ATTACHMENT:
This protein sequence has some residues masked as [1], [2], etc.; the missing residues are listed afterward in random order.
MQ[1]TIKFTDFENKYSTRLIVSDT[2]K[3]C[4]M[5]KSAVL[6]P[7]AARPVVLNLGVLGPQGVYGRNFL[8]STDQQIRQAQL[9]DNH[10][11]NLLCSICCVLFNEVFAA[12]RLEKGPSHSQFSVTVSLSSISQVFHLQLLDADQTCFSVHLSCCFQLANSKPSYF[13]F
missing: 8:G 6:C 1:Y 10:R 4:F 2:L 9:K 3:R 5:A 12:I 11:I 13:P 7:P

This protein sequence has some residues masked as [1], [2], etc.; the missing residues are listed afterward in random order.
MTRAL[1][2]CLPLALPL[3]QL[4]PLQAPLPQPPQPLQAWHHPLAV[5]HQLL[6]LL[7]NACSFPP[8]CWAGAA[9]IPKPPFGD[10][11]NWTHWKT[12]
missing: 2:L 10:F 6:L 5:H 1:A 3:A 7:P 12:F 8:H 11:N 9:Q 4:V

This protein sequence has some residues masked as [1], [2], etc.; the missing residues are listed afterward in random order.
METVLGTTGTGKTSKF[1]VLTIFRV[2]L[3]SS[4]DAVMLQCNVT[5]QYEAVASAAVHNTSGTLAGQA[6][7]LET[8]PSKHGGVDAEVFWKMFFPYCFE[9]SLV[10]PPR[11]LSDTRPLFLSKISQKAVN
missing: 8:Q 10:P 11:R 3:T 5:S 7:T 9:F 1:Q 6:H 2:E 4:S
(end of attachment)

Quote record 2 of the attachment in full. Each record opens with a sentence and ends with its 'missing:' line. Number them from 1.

This protein sequence has some residues masked as [1], [2], etc.; the missing residues are listed afterward in random order.
MTRAL[1][2]CLPLALPL[3]QL[4]PLQAPLPQPPQPLQAWHHPLAV[5]HQLL[6]LL[7]NACSFPP[8]CWAGAA[9]IPKPPFGD[10][11]NWTHWKT[12]
missing: 2:L 10:F 6:L 5:H 1:A 3:A 7:P 12:F 8:H 11:N 9:Q 4:V